After you’re signed up, start checking your email often. You’ll soon be getting job offers emailed to you. Reply quickly, and you’ll continue to see work coming your way. Follow the instructions, and complete the tasks in a timely manner. Be sure to get everything turned in by the deadline. Do this, and you’ll continue to get a lot of work.

If you have a car and a camera, you can be on your way to financial independence as a field inspector in no time. You accept the jobs you’d like to do, and you can work as little or as much as you’d like. It’s quite easy work too. It’s not a get-rich-quick scheme, but you can make a nice income if you work hard and provide good work. Before you know it, you’ll be making the kind of money you’ve always dreamed about. To learn more about field inspector jobs, read Drive By Profits.




Five Ways To Get All The Field Inspection Jobs You Can Handle

Top 5 Money Makers for Field Inspectors

As a field inspector, you can work as little or as much as you’d like. Naturally the more you work, the more money you can make. You’d really like to get a lot of field inspection jobs. How can you get all the field inspection jobs you can handle? Here’s how:

1. Do really great work

This sounds obvious, but is what holds some field inspectors back. Do really great work. Take clear, bright photos. Fill out forms completely. Meet your deadlines. If at all possible, get inspections done considerably before the deadline. If you can consistently supply really great work, inspection companies will notice and keep throwing work your way. Keep the inspection companies happy, and you’ll be happy with the big profits coming your way.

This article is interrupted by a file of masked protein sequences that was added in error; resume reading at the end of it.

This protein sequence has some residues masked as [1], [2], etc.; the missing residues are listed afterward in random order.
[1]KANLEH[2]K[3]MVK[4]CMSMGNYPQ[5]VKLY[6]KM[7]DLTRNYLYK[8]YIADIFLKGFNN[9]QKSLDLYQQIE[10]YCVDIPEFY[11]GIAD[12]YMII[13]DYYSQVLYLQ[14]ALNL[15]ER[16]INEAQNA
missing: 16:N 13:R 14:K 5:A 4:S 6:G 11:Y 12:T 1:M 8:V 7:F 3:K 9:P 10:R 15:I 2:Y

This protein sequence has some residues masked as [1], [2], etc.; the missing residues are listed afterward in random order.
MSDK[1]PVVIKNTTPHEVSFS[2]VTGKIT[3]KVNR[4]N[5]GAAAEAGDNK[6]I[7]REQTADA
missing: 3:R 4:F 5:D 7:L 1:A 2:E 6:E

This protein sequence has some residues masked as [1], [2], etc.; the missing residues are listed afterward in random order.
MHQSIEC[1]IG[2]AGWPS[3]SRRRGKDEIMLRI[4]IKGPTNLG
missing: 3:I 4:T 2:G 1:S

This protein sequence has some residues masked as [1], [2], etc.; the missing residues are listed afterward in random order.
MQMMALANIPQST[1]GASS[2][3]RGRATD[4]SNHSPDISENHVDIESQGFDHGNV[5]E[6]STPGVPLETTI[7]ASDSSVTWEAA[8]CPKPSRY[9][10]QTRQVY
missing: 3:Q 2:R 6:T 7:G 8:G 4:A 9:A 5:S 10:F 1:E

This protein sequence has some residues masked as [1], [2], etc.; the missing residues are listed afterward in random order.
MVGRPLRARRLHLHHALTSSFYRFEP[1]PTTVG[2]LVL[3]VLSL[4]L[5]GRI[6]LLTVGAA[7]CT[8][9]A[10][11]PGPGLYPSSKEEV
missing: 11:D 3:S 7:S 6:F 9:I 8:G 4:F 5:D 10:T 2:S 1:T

2. Sign up with a lot of field inspection companies

The more you sign up for, the more jobs you can potentially get. Don’t feel you have to only sign up with one or a few companies. Sign up for as many as you’d like. There are a lot of inspection companies out there that are eager for good inspectors. That could be you.

3. Offer several zip codes

The more zip codes you can work in, the more work you’ll get. A zip code a few miles away might be full of field inspection jobs that can pay great money. Be careful, though. Don’t take on more than you can handle. Only select zip codes that you think you can reach easily and complete the jobs within the required deadline.

4. Check your email often

You probably never thought you’d need an excuse to check your email more often than you already do, but here’s one: the more you check it, the more work you could get. You want to be the first to respond to a job offer. Also, keep your cell phone turned on and on you at all times. Ideally, you’ll have a cell phone with email capabilities, so you can frequently check your email while you’re out doing jobs.

5. Do FEMA inspections

A natural disaster can mean a lot of work for field inspectors. FEMA sends in inspectors to assess property damages. So that’s why you might want to consider becoming a trained FEMA inspector. Two companies contract with FEMA to provide field inspectors: PaRR Inspections and PB Disaster Services. Both are listed in Drive By Profits.

Try any, or all, of these five suggestions, and you could see a lot of work coming your way. Remember to consistently do good work, list several zip codes you can work in, sign up with a lot of field inspection companies, check your email and cell phone often, and consider becoming a trained FEMA inspector. Soon you could have all the inspector jobs you can handle. To learn more, read Drive By Profits.